About Guy Vernor Henry, Jr.
Major General Guy Vernor Henry, Jr. (December 26, 1875 – November 29, 1967) was an American horse rider who won a bronze medal in the 1912 Summer Olympics.
Guy V. Henry, Jr. was born into the military life. Son of Brig. General Guy Vernor Henry (USA), he went on to graduate from West Point in 1898, and distinguished his military career by winning the Silver Star in 1899 during the Spanish-American War. He also won two Distinguished Service Medals later in life.
Henry went on to study at the French Cavalry School in Saumur, France and used the knowledge he gained there to change the treatment and training of US Cavalry Horses. This included starting horses not by "breaking" them using the traditional western methods, but by training them on the longe, then slowly teaching them to accept the weight of a human on their back. He also brought dressage methods from both the French and German schools, with a great deal of influence from Baucher, and as senior instructor of equitation at the Mounted Service School at Ft. Riley he insisted in teaching new recruits to properly use the aids and promoted the European methods. Henry helped to institute the high level of horsemanship at Ft. Riley, helping to develop farrier and veterinary programs which were to become required courses for cavalry lieutenants. He also got rid of the harsh curb bit used by the Cavalry, known as the Shoemaker bit, and replaced it with either the snaffle bit or the double bridle.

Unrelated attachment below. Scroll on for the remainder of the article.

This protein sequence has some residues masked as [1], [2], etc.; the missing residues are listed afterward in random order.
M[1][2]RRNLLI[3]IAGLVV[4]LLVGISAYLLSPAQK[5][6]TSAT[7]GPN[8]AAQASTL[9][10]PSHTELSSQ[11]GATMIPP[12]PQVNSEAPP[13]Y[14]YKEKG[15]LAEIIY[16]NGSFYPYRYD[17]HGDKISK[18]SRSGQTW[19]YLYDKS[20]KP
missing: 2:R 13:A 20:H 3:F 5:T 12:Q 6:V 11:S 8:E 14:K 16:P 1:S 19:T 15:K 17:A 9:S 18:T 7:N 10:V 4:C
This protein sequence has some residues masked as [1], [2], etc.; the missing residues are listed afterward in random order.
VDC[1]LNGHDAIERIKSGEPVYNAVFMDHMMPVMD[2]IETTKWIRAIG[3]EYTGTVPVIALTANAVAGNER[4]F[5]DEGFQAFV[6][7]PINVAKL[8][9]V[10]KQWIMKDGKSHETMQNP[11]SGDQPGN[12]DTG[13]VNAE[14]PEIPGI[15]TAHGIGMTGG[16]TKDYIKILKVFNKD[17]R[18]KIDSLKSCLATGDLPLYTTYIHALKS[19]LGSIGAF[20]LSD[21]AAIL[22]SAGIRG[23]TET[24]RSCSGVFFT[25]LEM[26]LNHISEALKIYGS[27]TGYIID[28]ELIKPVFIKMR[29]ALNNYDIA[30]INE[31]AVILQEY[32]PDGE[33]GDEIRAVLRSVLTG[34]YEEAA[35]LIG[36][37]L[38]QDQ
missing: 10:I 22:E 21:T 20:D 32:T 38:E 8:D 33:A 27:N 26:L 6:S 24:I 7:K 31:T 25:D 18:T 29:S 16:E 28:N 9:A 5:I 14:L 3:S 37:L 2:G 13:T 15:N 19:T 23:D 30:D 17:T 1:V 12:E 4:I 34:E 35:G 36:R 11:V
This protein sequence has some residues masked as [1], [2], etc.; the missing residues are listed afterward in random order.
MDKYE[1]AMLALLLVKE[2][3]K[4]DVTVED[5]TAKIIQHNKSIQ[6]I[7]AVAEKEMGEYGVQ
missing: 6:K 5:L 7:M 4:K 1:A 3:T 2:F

Olympic Equestrian Career
Henry competed in all three Olympic equestrian disciplines - dressage, eventing, and show jumping - for the United States during his years in the Army. His most distinguished Olympic results occurred at the 1912 Olympic Games in Stockholm, where he won the bronze medal in the team eventing competition, finished 11th in the individual event, 4th in the team jumping competition, and 13th in the individual dressage competition.
Henry later served at Chef dÉquipe for the US Teams from 1936–1948, was chairman on the Olympic Equestrian Committee from 1930–1960, and director of equestrian events at the 1932 Summer Olympics in Los Angeles.
Director of the Cavalry School at West Point (1916–1918) Chief of US Cavalry (1930–1934) Commandant of US Cavalry School at Fort Riley (1935–1939) Judge at horse shows at the international level Director of the US Equestrian Team Director of the American Horse Shows Association Director of New York's National Horse Show Association President of the Fédération Équestre Internationale, the only American to be placed in that position (1931–1935)